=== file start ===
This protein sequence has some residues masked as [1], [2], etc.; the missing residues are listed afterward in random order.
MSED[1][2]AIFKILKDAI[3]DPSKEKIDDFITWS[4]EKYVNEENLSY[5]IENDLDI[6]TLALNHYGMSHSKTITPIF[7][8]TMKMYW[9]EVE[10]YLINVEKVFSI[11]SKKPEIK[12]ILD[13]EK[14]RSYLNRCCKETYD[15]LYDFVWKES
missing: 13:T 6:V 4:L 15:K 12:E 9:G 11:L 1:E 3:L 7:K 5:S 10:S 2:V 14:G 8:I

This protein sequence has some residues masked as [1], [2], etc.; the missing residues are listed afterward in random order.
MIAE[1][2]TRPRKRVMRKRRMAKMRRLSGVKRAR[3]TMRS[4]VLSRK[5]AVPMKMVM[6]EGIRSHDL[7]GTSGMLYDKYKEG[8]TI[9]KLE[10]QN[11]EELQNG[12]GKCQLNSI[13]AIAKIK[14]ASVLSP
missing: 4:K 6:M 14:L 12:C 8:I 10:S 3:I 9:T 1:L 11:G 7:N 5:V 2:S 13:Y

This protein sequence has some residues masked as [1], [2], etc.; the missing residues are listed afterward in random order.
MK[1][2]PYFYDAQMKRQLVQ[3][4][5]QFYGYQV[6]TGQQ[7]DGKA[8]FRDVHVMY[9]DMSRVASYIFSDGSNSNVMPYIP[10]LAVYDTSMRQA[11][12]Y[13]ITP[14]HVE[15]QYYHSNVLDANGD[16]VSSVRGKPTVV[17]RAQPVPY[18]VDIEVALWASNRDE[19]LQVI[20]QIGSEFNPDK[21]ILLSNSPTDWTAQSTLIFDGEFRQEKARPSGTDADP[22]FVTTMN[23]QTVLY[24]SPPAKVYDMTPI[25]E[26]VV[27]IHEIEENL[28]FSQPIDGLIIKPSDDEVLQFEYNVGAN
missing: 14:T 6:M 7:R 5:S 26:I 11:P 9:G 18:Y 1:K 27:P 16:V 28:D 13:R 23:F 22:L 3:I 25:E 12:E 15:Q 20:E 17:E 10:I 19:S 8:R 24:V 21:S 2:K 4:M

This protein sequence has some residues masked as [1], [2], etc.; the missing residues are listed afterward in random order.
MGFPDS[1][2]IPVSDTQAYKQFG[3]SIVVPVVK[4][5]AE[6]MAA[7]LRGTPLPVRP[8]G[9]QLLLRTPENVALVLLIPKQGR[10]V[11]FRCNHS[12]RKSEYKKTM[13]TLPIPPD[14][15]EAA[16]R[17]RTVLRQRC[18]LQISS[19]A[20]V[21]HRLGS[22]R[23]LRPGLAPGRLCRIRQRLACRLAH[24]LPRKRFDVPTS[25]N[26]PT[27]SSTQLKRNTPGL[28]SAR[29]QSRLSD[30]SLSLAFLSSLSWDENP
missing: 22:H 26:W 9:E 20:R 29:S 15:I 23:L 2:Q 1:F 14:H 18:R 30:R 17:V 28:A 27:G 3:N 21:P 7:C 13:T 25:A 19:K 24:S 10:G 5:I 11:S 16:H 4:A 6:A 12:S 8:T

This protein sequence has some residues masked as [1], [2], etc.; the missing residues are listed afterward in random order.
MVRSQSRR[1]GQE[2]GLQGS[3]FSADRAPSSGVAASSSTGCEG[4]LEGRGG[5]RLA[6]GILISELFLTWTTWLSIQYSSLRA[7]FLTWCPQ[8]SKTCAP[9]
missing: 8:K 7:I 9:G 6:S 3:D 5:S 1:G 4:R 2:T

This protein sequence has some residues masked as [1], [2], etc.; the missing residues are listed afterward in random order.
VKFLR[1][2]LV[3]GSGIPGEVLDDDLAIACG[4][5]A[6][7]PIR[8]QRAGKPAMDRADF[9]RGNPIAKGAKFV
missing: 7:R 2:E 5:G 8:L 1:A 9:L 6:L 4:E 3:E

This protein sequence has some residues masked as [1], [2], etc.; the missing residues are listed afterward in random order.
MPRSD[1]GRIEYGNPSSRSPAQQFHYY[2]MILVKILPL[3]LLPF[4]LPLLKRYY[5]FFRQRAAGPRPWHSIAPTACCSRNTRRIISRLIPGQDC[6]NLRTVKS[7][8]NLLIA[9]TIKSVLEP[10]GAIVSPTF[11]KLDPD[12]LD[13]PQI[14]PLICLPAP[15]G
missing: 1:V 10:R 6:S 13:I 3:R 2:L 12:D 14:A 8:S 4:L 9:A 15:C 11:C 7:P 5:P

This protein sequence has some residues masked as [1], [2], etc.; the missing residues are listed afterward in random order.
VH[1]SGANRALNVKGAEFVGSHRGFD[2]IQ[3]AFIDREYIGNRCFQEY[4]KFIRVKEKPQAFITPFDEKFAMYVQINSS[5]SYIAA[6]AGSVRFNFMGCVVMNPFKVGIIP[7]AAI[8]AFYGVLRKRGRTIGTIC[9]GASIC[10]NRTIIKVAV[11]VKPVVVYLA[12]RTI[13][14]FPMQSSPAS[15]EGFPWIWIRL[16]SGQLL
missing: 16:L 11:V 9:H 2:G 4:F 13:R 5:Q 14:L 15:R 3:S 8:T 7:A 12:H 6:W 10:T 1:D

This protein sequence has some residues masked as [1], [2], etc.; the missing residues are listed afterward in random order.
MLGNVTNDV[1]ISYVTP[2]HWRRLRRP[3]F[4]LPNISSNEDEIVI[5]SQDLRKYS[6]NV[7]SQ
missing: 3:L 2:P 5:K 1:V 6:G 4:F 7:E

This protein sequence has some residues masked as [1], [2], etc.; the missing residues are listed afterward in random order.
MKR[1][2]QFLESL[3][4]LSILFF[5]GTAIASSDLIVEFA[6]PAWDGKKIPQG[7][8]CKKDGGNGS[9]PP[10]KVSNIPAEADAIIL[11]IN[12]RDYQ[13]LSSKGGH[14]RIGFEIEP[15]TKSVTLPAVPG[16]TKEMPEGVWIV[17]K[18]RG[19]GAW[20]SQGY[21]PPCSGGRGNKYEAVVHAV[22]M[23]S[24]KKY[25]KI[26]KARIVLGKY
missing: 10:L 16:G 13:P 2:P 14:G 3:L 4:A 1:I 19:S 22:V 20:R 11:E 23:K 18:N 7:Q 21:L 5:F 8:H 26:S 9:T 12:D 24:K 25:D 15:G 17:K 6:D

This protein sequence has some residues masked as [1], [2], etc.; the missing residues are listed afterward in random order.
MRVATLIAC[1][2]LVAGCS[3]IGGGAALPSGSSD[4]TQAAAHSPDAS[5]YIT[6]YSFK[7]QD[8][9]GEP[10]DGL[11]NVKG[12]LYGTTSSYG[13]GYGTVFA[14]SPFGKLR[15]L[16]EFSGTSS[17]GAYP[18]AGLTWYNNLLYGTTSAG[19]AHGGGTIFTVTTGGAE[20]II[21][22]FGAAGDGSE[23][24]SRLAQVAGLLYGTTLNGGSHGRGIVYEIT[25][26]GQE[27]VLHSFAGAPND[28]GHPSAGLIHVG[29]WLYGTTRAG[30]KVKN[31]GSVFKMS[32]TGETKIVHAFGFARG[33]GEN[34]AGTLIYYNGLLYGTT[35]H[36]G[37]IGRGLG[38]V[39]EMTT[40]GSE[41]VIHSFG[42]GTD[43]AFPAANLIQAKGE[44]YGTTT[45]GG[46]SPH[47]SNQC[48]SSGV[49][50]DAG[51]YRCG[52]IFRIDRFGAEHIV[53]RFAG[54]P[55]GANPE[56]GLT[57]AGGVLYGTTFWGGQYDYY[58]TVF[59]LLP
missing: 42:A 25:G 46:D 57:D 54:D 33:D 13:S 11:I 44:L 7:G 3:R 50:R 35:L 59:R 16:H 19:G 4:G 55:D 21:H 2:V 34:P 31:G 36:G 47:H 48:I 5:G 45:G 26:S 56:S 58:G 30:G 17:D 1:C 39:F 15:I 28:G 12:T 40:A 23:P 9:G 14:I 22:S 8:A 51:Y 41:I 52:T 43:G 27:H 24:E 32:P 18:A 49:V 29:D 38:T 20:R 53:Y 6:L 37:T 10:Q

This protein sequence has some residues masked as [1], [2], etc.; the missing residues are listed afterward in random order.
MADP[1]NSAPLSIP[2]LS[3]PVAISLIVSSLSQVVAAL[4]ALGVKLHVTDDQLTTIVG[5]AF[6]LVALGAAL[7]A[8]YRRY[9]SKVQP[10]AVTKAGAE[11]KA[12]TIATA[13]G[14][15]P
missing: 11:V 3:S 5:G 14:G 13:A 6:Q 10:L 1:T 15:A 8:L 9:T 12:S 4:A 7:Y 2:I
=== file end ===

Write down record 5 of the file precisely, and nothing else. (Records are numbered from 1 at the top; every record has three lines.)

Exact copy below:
This protein sequence has some residues masked as [1], [2], etc.; the missing residues are listed afterward in random order.
MVRSQSRR[1]GQE[2]GLQGS[3]FSADRAPSSGVAASSSTGCEG[4]LEGRGG[5]RLA[6]GILISELFLTWTTWLSIQYSSLRA[7]FLTWCPQ[8]SKTCAP[9]
missing: 8:K 7:I 9:G 6:S 3:D 5:S 1:G 4:R 2:T